The event happened over 6 days — with 3 days of talks, 2 days of tutorials and a 1 day Sprint. I gave a talk on the second day about Django Migrations — but that’s a topic for another article. ????
Just like last year, the main phrase stamped on the T-shirts was:
“Pessoas > Tecnologia” (Portuguese)
“People > Technology”
This sentence was created by the organiser of Python Brazil 2016 —
Mário Sérgio. He made it clear that “people are more import than technology.” This year, the new organiser — Igor Santos — decided to keep it because it’s such an accurate description of the Python Community in Brazil. ????
This probably gives you an idea why Python Brazil is one of best conferences I’ve ever been to. It’s an event made by people for all people. “It’s about relationship, friendship and inclusion.” As
This year, Python Brazil received almost 600 people and 40% of the speakers were women — almost all of them active on PyLadies and/or Django Girls. And the reason I want to highlight this is because they are doing a great job ???????? — in Brazil and other countries—of bringing more amazing women into the world of technology. Girls, you are awesome! ✨
During that week, I also had the chance of speaking at another event called “Conexão Anitas — Python Brazil BH”, organized by Anitas and PyLadies. The main goal of “Conexão Anitas” was to inspire and connect women who work in the technological and entrepreneurial sectors.
Two amazing friends and I — who I met through the Python Community✨ — were invited to share our experiences and tell our stories.
Leticia Portella is on the left. She’s an Oceanographer and holds a Master’s degree in Oceanography from the Federal University of Santa Catarina (Brazil). She found a passion in programming and left the coastal and port engineering area to start working as a Web Developer. Today, she works at Softplan as a Data Scientist.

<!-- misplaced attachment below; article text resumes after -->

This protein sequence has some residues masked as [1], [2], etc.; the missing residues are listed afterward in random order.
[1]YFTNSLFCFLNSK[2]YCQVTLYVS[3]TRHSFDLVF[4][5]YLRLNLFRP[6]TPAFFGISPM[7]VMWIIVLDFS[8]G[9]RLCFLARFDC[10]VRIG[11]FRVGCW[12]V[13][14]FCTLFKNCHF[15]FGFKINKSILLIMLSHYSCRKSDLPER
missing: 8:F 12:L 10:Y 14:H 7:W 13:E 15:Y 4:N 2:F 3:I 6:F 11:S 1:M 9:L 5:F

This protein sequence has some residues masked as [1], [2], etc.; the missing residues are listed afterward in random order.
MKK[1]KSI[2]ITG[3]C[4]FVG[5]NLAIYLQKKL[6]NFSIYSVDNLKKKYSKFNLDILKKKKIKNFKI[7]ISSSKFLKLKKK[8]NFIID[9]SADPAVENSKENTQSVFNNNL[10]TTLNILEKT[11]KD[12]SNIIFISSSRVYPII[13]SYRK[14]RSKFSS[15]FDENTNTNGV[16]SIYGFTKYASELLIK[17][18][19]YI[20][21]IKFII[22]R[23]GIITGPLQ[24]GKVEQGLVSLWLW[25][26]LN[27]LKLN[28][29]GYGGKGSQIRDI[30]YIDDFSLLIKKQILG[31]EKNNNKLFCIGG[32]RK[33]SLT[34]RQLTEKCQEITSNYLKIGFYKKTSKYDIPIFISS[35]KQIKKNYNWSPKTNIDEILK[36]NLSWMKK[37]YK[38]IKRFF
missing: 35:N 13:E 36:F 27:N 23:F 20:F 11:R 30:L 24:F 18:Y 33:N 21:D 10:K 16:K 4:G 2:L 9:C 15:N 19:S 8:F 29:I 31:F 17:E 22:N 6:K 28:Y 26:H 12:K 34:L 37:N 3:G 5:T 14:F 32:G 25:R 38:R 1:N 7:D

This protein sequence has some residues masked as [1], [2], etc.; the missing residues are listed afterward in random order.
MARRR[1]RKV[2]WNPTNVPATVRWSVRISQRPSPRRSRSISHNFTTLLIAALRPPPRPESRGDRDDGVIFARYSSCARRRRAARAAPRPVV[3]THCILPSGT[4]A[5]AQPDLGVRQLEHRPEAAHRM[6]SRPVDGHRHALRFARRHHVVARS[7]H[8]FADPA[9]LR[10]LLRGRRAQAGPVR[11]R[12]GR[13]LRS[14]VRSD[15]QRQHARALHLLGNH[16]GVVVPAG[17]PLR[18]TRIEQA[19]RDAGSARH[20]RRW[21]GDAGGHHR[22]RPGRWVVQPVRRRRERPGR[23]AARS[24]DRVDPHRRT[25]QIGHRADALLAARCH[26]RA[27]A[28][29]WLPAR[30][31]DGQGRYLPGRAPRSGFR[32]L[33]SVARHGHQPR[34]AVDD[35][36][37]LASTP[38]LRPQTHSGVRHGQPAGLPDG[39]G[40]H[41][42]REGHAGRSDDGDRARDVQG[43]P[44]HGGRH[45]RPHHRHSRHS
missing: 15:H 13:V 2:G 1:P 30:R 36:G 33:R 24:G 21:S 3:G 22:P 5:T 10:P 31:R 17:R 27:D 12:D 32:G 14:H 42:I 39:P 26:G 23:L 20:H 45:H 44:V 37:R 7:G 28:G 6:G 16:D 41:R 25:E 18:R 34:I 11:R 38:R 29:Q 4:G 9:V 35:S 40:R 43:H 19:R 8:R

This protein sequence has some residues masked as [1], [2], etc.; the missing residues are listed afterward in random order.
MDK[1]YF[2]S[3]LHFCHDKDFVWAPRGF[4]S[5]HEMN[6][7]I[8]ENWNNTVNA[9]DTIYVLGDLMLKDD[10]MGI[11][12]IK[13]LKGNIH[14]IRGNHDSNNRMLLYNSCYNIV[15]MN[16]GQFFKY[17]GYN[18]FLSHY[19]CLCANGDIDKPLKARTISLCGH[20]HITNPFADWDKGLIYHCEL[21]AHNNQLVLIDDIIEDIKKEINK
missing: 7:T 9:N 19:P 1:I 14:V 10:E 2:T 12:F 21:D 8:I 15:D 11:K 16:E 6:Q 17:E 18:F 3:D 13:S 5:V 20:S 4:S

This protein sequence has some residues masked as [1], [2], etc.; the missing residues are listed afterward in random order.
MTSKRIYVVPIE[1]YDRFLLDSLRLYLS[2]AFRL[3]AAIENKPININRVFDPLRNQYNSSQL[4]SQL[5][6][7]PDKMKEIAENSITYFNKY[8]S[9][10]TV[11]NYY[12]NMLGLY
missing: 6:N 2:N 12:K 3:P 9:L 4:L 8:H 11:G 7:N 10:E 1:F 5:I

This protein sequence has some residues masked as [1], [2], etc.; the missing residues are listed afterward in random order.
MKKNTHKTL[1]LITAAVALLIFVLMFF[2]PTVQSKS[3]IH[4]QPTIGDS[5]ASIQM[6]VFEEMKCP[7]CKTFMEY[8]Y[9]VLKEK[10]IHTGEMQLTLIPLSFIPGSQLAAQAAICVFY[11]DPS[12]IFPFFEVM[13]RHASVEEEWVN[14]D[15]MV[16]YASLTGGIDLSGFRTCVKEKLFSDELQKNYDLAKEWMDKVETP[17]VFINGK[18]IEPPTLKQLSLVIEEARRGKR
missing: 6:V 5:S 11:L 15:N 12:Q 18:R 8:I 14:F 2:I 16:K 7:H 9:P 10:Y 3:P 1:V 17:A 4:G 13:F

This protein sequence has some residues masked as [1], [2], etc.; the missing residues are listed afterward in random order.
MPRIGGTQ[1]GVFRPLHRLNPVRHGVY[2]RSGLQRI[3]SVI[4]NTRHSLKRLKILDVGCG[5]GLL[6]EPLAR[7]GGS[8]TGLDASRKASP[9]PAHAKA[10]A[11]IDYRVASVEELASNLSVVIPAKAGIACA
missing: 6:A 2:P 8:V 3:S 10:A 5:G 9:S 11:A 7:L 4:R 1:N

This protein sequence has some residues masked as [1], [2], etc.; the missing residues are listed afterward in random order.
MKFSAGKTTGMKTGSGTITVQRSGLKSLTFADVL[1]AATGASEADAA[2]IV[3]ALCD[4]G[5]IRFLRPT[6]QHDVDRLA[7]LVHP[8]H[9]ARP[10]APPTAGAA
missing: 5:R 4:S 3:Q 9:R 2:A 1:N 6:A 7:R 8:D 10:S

I’m very proud to have been invited alongside these incredible girls and for being part of it. Unforgettable! ???? Thank you so much — to the organizers and all participants — for making it happen. ????
Besides that, we also had the first Official Django Day together with the Python Brazil Conference. It happened at a bar with more than 50 people and 3 great talks from 3 great people.
Andrew Godwin — if you work with Python/Django, you’ve probably heard of him — talked about “Concurrency to Channels”. His slides are available here. Andrew is part of the Django Core Team and created South — the migration framework for Django. He wrote most of Django’s new built-in migrations and started Django Channels. As a Django developer, I just want to thank you for everything you’ve done — are still doing — for the Django Community. ????
Filipe Ximenes (also known as Xima) is a Software Developer and partner at Vinta Software Studio. He had a talk about “Multi-tenancy applications with Django” (in Portuguese ????????). I’ve met a lot of people from Vinta at Conferences around the world — like Flávio Juvenal and Lais Varejão. They’ve presented at many conferences and also published some great articles. It’s a very good company from Recife, in Brazil. They have a skilled team and excellent professionals. ????????
Henrique Bastos creates and invests in businesses that promote people’s autonomy. He is well known for the Welcome to the Django course — way beyond programming — which I did, yay! ✨ ???? He’s also done many other great talks at meetups and events around Brazil and abroad. Henrique, I’m your fan. ????????
It was 6 INSANE days in my lovely country ????????❤️ being part of one of the best Python Conferences of my life!
Thanks, Python Brazil — organizers, volunteers who helped with the organization, people who attended the conference, people who I met, people who I didn’t have the chance to meet (yet!????), people who always make this event happen — and give their best for this: You are f**king AWESOME! ❤️
People. “PEOPLE > TECHNOLOGY” ✨
I’m glad to be part of this family. ????